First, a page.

“Should we expect someone else?”
John the Baptist, the desert-dwelling New Testament prophet, sent his disciples to ask Jesus this question. From the confines of Herod’s prison cell, he was curious.
John wasn’t being unreasonable. From his miraculous birth, John had a special calling on his life. He grew up in the desert following the Nazarite vow — a strict lifestyle code that set him apart as holy, one an ANGEL had prescribed for him — and then emerged publicly as a messenger sent to prepare the way for Messiah. Heady stuff. John began baptizing in the Jordan River, preparing the people of Israel to be ready and worthy to receive their long-awaited king. His message was hope for an oppressed society. And then that hope appeared one day by the river: Jesus. In the flesh! John watched the dove descend and heard the voice from heaven: “This is my son!” Despite his camel hair garment and locust diet, John was seeing his vision for the future playing out as planned — as prophesied.
And then this: prison. No more ministry. No more riverside sermons. No more lined-up converts waiting to be plunged below the murky waters. Suddenly the flow was interrupted and replaced by a disconcerting darkness. So John sends his friends out into the world to track down the would-be Messiah.
I just wanted to make sure: are you really the one who is to come, or should we expect someone else?
Was John impatient, wondering why the new kingdom hadn’t been ushered in? Was he questioning his sanity now that his ministry had grinded to a halt? The executioner was sharpening his sword — was John fearful of what Jesus might or might not do to save him? Whatever prompted John’s question, the question itself betrays a very human, very un-heroic doubt.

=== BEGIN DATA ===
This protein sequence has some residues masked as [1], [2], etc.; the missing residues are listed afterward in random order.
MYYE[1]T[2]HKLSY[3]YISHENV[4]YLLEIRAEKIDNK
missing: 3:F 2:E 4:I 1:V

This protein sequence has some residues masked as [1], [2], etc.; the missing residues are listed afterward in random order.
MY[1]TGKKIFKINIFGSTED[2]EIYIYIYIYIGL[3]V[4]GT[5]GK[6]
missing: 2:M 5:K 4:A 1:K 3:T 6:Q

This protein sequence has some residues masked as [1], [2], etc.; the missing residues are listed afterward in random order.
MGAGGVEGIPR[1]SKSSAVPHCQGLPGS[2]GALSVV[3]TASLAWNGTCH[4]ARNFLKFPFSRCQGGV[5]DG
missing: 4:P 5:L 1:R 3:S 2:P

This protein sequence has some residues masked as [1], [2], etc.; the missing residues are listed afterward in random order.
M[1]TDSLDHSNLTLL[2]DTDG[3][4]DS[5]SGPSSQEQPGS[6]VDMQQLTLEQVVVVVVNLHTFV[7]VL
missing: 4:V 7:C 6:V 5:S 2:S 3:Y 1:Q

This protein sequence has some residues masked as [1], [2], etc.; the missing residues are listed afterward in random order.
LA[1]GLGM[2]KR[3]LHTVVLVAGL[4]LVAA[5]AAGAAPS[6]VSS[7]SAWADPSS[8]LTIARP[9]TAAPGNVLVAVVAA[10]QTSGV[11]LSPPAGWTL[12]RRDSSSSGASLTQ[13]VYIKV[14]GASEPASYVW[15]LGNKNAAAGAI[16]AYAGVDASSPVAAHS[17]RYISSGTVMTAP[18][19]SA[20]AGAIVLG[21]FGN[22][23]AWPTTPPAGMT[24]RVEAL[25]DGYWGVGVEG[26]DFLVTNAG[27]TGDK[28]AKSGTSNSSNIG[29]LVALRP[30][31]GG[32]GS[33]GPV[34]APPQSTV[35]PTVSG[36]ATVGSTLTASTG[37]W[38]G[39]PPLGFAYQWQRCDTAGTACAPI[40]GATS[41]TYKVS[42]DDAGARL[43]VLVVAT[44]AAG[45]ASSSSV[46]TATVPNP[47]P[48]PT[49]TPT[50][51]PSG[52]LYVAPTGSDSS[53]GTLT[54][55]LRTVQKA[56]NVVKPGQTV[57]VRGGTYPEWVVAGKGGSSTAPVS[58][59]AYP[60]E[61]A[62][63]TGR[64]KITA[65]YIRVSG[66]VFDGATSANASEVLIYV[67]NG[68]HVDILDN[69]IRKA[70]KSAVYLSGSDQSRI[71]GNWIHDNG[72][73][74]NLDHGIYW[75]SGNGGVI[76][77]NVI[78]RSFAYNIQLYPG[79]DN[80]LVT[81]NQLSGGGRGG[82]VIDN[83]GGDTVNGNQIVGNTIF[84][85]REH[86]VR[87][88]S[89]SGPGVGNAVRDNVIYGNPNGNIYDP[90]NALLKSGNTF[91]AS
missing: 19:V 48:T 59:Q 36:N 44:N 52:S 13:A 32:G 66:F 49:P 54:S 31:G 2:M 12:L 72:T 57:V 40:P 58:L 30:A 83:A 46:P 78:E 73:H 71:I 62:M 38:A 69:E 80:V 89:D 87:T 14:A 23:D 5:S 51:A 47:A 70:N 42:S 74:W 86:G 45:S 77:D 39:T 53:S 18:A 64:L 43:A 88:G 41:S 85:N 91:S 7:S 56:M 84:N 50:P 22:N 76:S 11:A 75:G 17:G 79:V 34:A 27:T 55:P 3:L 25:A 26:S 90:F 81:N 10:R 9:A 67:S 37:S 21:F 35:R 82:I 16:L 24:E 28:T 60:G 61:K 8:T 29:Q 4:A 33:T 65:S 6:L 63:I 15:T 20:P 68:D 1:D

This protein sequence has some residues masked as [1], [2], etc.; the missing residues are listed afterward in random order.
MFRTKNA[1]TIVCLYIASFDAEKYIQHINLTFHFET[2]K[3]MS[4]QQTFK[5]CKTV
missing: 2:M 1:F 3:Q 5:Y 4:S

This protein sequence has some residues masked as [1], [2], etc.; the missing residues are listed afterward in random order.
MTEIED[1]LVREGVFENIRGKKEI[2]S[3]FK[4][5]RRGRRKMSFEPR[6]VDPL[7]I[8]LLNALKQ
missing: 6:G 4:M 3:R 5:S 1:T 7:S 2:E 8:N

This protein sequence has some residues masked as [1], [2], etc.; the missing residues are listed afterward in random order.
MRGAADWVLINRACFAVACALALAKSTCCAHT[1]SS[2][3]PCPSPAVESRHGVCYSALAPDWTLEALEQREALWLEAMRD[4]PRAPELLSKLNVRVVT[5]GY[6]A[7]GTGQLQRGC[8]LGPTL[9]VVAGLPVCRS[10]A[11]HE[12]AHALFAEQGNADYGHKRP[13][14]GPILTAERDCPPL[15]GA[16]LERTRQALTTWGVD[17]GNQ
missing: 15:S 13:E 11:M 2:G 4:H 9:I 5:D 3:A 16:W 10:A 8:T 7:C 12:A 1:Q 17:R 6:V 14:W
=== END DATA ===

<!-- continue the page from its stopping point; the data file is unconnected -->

John had reason to worry, as we know. He never got back out into the action. In fact, he never saw the light of day, again; Herod served his head on a platter after an episode of dinner party bravado.
But Jesus sends him a message back in Luke 7:22-23:
“Go back and report to John what you have seen and heard: The blind receive sight, the lame walk, those who have leprosy[a] are cleansed, the deaf hear, the dead are raised, and the good news is proclaimed to the poor. 23 Blessed is anyone who does not stumble on account of me.”
John’s faith was stumbling over what we all stumble over: Jesus is unexpected. He does things in funny ways. He asks us to do funny things in funny ways with funny consequences. And not ha-ha funny, either. Sometimes the way is painful, confusing, and punctuated by prison cells.
But Jesus reassures John — and us — take heart! The evidence is in. Hang on and trust me. The beauty is already flowing, even if you can’t see it right now from the confines of your 5’ x 5’ cell.
John never got out in time to see all those healed people, the ones with leprous sores drying into soft skin, those with crusty eyes blinking in brilliant wonder. He didn’t witness first-hand the loosened, joy-filled spirit of a widow who came to Messiah with nothing but the clothes on her back. He didn’t get to see the redemption being ushered in. He had to trust the promise. He had to take the God-man at his word.
John did the only thing he knew to do: he went to the right person and asked the right question. Hi, Jesus. It’s me. Are you who really you say you are?
And what did Jesus have to say about John? Did he hold him up as a cautionary tale? No, Jesus confirmed to everyone within earshot that John was indeed a prophet, yes, but even more than that: John was a spiritual street-sweeper. He had cleared the rocky, uneven roads so Jesus could have immediate access into the hearts and minds of a people so desperate for hope, so desperate for healing. “Among those born of women there is no one greater than John,” Jesus says. And that’s high praise.
If your obedience to Jesus has led to unexpected territory, sometimes all you can do is go back to the right person and ask the right question. No one is too big, too holy, or too good to start again at square one.
Hi Jesus. It’s me…
ABOUT THE AUTHOR
Julie K. Rhodes the author of the newest book, Chronic Grace, lives in Fort Worth, TX, with her husband Gordon and two teenage kids Drew and Maddie, plus pug Eloise ("The Eyeballs."). She performs regularly on stages all over Dallas-Fort Worth area and has multiple film and commercial credits.